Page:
Dealership sponsors child safety program
Logan Russell, age 13 and a student at St. Mary’s Catholic School in Orange, gets fingerprinted and photographed at Operation Kidsafe at Sabine River Ford on October 17. Should a child become lost, or even worse, kidnapped, the parent would call 911 and let law enforcement know they have an Operation Kidsafe document. The police department will know how to handle it from there. RECORD PHOTO: David Ball
David Ball – For The Record
It’s not just younger children who need to be fingerprinted and photographed in the event that something goes awry.
Take for instance Logan Russell. Logan is a 13-year-old student at St. Mary’s Catholic School in Orange. He attended the Operation Kidsafe screening sponsored by Sabine River Ford at the dealership with his mother, Michelle, on October 17.
Michelle said her husband heard about the screening and recommended their son be fingerprinted and photographed again.
“He’s done it before when he was little. He’s grown and changed. We thought it was time to do it again,” she said.
The Operation Kidsafe system, procedure and layout were developed using consultants from the FBI, police officials and fingerprinting experts, according to their website. Using the latest all digital systems they capture the fingerprints of each hand along with a full digital head and shoulder photograph. The above information is then printed on hard copy and handed to parent for safe keeping. There is an area on the document for parents to update with a current photo.
Operation Kidsafe will not ask for any personal information. They recommend children one year of age and older. They can, however, often times get readable prints on younger babies for parents who want to give it a try.
Pat Camfield, general manager at Sabine River Ford, said a current picture of the child would be easier to use.
Should a child become lost, or even worse, kidnapped, the parent would call 911 and let law enforcement know they have an Operation Kidsafe document. The police department will know how to handle it from there. Don’t forget that the focus of this event is education. With the Operation Kidsafe safety tips, children can avoid many compromising situations.
Parents take the document home, keep it available 24 hours a day. If there is ever an emergency, hand the form to law enforcement.
“It is the perfect time for parents to cover these tips with their children and start a family safety action plan,” it read.
As long as the child is with a trusted adult, Operation Kidsafe will provide the service free and private to every family. This service can only be done on site at a local event. Children, grandchildren or an entire school can be registered.
The only record of the visit goes home with the family. The parents get the 8-1/2 x 11 printout with the child’s fingerprints and photo. This document also has safety tips and helps families start a safety action plan.
Also, Operation Kidsafe offers this to anyone including special needs adults that are at risk.
“This document would make it very simple for the authorities to publish (as they deem necessary) for distribution and entry into the National Crime Computer,” according to the website.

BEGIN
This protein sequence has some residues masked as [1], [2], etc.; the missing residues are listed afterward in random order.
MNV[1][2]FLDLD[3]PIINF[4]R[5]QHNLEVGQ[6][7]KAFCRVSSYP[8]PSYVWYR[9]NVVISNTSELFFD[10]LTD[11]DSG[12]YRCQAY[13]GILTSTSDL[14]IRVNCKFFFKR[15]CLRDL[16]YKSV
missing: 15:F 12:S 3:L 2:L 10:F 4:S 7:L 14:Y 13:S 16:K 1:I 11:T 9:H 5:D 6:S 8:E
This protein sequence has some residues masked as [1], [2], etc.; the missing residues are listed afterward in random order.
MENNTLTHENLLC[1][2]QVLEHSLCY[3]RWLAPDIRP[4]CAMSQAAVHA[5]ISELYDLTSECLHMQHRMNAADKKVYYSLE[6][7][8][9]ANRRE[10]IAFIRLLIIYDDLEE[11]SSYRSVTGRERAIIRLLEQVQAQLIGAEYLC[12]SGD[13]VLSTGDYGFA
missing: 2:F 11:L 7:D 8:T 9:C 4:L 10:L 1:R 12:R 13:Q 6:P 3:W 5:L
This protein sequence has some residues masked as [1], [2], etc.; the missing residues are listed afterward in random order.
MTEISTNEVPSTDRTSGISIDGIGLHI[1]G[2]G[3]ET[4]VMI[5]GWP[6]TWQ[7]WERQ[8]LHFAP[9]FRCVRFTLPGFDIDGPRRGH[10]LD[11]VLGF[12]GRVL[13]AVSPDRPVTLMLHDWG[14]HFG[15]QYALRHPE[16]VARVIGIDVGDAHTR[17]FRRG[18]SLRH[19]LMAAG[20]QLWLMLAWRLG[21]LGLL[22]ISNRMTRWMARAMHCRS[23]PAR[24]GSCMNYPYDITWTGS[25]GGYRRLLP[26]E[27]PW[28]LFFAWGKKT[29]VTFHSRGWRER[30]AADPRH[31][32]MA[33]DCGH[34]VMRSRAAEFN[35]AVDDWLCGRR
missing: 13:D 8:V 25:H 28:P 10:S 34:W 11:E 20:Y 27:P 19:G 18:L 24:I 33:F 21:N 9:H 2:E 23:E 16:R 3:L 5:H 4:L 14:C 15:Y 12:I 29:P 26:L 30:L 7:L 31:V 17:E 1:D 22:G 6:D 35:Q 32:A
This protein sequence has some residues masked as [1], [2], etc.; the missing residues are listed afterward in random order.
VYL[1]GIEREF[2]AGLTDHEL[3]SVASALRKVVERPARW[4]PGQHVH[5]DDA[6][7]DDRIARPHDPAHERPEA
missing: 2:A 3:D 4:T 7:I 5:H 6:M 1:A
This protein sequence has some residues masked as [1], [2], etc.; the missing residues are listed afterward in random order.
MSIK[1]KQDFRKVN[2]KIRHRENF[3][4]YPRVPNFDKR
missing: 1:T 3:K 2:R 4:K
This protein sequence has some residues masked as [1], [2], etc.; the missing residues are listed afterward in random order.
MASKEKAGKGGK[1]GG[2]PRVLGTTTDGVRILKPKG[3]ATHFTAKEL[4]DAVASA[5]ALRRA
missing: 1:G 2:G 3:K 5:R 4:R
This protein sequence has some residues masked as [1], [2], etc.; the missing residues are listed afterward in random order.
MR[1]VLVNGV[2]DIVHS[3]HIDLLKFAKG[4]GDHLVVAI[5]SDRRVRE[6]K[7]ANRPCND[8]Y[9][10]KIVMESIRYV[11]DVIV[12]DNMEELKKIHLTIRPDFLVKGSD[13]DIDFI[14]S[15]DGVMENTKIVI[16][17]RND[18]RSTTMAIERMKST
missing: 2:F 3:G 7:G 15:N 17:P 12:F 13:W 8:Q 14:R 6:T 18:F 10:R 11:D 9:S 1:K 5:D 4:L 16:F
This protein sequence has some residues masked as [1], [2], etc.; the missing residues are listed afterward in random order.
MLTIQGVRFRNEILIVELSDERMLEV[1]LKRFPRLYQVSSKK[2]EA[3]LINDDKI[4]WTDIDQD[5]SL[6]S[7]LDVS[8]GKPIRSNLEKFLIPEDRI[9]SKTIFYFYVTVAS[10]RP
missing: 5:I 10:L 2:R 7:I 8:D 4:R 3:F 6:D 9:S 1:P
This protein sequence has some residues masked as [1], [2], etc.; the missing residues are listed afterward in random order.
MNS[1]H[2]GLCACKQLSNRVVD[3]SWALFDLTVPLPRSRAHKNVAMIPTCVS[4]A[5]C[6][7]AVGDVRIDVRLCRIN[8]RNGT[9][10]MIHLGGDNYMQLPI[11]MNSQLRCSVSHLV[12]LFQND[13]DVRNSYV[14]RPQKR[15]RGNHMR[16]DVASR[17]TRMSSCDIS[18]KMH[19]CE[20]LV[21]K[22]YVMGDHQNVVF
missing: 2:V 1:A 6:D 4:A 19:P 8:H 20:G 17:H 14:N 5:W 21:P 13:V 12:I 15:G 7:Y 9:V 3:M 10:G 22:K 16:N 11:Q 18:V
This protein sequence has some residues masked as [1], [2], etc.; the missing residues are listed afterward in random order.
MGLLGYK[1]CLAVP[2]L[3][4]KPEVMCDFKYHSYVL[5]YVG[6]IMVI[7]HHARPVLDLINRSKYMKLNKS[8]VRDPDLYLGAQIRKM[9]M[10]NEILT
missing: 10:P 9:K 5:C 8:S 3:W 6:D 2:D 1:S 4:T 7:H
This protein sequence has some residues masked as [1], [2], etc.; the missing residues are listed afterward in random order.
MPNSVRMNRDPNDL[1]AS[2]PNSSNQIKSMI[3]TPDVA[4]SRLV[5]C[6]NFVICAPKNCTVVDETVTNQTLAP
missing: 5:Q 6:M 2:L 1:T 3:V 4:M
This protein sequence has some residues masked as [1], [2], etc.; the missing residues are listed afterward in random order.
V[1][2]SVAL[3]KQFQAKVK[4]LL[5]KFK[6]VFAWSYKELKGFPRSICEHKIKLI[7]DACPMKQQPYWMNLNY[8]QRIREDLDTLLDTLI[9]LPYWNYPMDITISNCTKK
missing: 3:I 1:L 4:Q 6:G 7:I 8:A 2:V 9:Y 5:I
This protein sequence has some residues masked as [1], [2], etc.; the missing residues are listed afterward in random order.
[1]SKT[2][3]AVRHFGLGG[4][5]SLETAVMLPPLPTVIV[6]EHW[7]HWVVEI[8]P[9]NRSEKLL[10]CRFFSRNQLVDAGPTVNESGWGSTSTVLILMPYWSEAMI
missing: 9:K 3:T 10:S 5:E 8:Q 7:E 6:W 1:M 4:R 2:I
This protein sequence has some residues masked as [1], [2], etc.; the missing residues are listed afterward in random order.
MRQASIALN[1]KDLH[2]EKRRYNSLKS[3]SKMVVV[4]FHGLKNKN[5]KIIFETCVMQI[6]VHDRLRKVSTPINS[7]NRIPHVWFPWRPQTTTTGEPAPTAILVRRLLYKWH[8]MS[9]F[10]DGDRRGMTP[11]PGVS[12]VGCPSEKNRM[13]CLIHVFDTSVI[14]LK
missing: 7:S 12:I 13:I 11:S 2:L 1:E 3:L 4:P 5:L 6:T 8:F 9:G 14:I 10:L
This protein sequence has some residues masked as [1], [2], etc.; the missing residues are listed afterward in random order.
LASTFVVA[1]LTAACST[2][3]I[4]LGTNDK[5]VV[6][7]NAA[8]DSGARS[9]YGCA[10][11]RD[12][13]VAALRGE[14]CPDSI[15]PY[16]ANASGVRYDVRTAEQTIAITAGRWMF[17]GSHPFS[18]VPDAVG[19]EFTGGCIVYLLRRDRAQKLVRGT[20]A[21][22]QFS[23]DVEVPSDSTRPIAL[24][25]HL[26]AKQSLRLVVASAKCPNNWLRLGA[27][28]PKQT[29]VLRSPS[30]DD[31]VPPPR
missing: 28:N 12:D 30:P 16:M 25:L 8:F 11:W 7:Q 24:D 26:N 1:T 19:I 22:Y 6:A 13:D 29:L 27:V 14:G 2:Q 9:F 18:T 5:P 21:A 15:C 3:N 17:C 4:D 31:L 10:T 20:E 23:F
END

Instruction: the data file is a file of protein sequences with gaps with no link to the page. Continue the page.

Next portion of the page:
Some safety tips from Operation Kid Safe and Sabine River Ford is the biggest myth surrounding dangers to children come from strangers. In the majority of cases, the perpetrator is someone the parents may be in a position of trust or responsibility to the child and family.
Parents should choose opportunities or teachable moments to reinforce safety skills. If an incident occurs in the community, and the child asks about it, speak frankly but with reassurance. Explain to children you want to discuss the safety rules with them so they will know what to do if they are ever confronted with a difficult situation. They recommend safety nets are in place so children will know there is always someone who can help them.
Other safety tips for children who are home alone include:
1. Keeping the doors and windows locked.
2. Not opening them to anyone they don’t know and trust.
3. Speaking through a closed door or peephole.
4. Never telling anyone they are home alone.
5. Immediately calling their parents or a neighbor if they are afraid.
6. Keeping emergency telephone numbers by the phone.
7. If the person doesn’t leave, calling 911 or “O” for operator.
8. Don’t hang up until they are told to do so; listen for instructions.
If children are lost:
1. Staying calm and alert.
2. Staying where you are and think.
3. Parents or the child’s group may be looking for the child.
4. Giving searchers a chance to find them.
5. If no one arrives soon, looking for a police officer or other trusted adult.
6. Knowing their address and phone number.
7. Finding a telephone and dialing 911.
8. (Pay phones are free for 911 calls.
Furthermore, children should always check first with a trusted adult before they go anywhere, accept anything, or get into a car with anyone. This applies to older children as well. They should not go out alone and should always take a friend with them when they go places or play outside.
It’s okay to say no if someone tries to touch them or treats them in a way that makes them feel scared, uncomfortable, or confused and to get out of the situation as quickly as possible. Children need to know they can tell parents or a trusted adult if they feel scared, uncomfortable, or confused.
Children need to know there will always be someone to help them, and they have the right to be safe.
Tricia Slaughter, internet sales manager at the dealership, said the Ford Motor Company continues to give back to the community.
“The safety of our children are our top priority,” Slaughter said. “We not just sell vehicles; we’re building relationships with our community.”